The National Association of Home Builders (NAHB) urged Congress this week to move forward on legislation to improve energy efficiency and sustainability in housing without driving costs above manageable levels.

Jerry Howard, NAHB executive vice president and CEO testified before a House Financial Services Committee hearing on H.R. 6078, the Green Resources for Energy Efficient Neighborhood Act (or the GREEN Act) of 2008.

NAHB has been involved in voluntary green building since the early 1990s. Currently, the association is working with the International Code Council to complete a rigorous standards-developing process that will produce the first standard approved by the American National Standards Institute (ANSI) for green residential construction and remodeling � the National Green Building Standard�.

The GREEN Act, sponsored by Rep. Ed Perlmutter, (D-CO) provides incentives to lenders to provide lower interest loans and other benefits to consumers who build, buy, or remodel their homes or businesses to improve energy efficiency.

In addition the law would require Fannie Mae and Freddie Mac to finance energy efficient and location efficient mortgages such as buildings located near mass transit.

In prepared remarks for the Committee, Rep Perlmutter said that his bill's goal is to create a market for energy efficient and location efficient mortgages by making the GSE's, FHA and HUD eager to collect them.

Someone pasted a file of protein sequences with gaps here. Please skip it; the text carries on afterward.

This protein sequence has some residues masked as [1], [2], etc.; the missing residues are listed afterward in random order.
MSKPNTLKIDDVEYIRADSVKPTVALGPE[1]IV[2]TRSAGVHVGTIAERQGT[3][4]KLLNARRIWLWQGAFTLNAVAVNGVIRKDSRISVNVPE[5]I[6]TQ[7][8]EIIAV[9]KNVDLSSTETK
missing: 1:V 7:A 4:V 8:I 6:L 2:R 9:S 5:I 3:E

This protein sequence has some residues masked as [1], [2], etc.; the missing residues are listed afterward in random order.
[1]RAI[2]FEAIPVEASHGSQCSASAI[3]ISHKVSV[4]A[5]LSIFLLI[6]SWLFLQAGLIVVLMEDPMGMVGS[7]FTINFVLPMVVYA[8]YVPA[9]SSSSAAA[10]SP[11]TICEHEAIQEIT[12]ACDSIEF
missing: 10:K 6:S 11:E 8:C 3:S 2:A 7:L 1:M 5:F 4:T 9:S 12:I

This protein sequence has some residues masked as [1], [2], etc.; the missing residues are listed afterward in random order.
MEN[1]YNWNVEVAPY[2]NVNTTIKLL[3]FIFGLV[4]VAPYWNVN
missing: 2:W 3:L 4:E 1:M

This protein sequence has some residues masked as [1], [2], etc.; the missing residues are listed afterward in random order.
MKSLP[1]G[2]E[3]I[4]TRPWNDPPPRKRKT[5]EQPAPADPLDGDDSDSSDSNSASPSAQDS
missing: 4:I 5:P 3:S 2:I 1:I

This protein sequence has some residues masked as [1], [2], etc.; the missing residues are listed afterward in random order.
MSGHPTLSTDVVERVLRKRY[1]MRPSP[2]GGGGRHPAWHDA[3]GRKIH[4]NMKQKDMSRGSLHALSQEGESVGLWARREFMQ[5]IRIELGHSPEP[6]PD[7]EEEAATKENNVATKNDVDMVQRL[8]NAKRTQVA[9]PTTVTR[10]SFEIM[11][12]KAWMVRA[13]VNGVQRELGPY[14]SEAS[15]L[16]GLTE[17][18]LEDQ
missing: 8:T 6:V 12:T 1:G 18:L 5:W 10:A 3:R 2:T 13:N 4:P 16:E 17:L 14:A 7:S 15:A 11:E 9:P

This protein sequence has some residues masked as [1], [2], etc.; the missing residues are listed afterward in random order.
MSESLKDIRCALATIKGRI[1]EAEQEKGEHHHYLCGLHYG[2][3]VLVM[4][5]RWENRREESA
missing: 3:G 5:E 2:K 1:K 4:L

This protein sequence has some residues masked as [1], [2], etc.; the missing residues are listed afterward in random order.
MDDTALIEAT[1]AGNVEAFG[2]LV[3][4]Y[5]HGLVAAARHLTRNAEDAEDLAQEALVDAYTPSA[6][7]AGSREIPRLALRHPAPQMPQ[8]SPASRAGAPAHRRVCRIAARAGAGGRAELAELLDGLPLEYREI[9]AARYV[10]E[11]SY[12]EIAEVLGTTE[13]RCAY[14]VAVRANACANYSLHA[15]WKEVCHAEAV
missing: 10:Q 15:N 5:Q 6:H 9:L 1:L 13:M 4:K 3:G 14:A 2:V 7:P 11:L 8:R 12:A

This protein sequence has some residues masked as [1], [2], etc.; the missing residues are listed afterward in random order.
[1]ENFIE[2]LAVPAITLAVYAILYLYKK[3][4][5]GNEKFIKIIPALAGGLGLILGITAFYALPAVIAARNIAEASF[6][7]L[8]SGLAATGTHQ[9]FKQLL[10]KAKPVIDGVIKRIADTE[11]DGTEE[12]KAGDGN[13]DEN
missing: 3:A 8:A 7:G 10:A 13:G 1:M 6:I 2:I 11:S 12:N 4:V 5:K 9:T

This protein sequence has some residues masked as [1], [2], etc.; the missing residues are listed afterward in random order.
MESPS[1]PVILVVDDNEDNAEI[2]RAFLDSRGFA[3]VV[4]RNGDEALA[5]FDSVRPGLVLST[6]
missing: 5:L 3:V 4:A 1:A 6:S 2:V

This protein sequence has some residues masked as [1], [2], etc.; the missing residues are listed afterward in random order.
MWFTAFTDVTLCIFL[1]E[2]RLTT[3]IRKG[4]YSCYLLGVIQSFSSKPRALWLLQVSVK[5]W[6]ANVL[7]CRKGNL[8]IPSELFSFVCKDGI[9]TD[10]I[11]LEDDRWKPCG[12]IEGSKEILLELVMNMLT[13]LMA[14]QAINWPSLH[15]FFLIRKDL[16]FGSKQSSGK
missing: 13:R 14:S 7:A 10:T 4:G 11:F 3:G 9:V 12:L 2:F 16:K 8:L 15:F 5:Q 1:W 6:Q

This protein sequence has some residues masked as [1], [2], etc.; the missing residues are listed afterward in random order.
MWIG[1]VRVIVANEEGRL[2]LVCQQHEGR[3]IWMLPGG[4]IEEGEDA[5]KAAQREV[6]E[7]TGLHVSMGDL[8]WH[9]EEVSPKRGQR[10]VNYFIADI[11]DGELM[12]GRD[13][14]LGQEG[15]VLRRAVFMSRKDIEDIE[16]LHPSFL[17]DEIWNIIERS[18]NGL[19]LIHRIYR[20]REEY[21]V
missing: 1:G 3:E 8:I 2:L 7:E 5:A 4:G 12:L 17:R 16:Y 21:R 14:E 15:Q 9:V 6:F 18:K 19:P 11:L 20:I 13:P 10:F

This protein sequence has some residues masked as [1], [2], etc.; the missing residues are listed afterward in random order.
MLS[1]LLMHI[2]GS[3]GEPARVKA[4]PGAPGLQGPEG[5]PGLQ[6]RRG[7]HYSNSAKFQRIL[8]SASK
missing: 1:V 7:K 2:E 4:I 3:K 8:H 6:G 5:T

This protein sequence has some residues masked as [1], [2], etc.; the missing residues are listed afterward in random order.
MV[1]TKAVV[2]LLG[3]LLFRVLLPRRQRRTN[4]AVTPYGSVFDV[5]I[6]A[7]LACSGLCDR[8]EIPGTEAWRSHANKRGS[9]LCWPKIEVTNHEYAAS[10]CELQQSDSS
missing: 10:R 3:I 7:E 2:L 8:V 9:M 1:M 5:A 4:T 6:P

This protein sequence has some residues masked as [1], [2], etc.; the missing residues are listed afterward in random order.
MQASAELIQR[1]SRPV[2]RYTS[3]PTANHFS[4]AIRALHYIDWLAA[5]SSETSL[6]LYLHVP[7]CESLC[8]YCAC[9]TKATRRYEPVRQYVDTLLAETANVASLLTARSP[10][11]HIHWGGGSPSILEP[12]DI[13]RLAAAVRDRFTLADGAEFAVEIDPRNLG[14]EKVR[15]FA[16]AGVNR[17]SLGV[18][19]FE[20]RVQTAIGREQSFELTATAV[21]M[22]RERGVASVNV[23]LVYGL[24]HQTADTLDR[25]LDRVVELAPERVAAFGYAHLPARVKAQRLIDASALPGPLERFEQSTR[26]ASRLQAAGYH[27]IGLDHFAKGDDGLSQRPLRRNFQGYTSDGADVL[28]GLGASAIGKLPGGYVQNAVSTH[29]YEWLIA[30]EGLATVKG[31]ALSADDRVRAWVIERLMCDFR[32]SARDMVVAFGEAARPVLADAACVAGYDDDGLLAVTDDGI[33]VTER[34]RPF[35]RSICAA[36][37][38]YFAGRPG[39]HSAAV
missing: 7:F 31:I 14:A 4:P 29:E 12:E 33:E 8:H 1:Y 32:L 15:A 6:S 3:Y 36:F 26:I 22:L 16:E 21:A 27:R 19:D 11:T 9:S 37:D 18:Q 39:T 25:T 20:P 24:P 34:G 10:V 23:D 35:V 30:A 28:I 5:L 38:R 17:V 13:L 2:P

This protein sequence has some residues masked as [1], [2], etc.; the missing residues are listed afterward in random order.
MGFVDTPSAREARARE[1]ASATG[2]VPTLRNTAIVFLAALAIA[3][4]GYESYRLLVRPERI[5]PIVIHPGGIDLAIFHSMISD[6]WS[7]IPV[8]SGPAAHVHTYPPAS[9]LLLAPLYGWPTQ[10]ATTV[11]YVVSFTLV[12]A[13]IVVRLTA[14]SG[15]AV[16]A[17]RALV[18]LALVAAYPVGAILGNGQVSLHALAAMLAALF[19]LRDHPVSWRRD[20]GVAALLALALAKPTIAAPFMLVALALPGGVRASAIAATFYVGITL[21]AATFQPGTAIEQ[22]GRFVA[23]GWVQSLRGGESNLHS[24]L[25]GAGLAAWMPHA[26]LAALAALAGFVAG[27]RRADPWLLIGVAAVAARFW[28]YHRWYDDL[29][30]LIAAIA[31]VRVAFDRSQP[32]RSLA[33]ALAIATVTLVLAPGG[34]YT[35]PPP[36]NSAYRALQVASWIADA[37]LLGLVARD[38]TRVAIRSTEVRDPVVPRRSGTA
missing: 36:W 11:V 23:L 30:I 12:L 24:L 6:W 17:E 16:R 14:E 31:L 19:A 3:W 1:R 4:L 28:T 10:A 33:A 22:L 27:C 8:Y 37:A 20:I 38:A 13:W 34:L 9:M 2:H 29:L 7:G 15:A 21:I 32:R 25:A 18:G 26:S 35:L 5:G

This would be accomplished by amending the charters for Fannie and Freddie to buy, sell, service and otherwise deal in energy and location efficient mortgages and amending the Home Mortgage Disclosure Act to require data information for the number of and dollar amount of mortgages of single-family and multi-family housing which meet these standards.

HR 6078 would also require the FHA to insure $1 billion worth of energy efficient homes.

NAHB's Howard spoke to the Committee about ways to improve sustainability and energy efficiency in housing while still supporting housing affordability.

"Because federal housing programs are such a critical component of the nation's housing system, NAHB believes that it is important to ensure that the incorporation of sustainable building practices for these programs is accomplished in a thoughtful and practical manner," said Howard. "Also, it is important to maintain a balance between the goals of affordable housing development and maximizing energy efficiency."

Howard cautioned that setting overly stringent standards or unrealistic goals could boost the cost of building affordable housing to a level that is not sustainable over the long term.

He urged the members of the committee to keep certain principles in mind as they worked to adopt green criteria for federally assisted housing programs:

  • Avoid naming specific green criteria in federal legislation that may seem sufficient today, but that could become quickly outdated or unworkable in the very near term.
  • Provide necessary resources, including the additional staff and technology needed to implement the programs, as well as appropriations to help support the additional costs of building green.
  • Structure new programs in a manner that allows them to be used easily with other housing programs without duplicative rules and regulations.
  • Provide financial and other incentives to developers and builders of affordable housing to help them meet and even exceed green building goals.
  • Work with builders, lenders, the GSEs, nonprofits, community groups, appraisers and others to develop attainable goals for supportive financing mechanisms such as energy-efficient and location-efficient mortgages as well as appraisal standards that appropriately recognize the value of green building.
  • Develop educational materials to communicate best practices and promote sustainable federally assisted housing.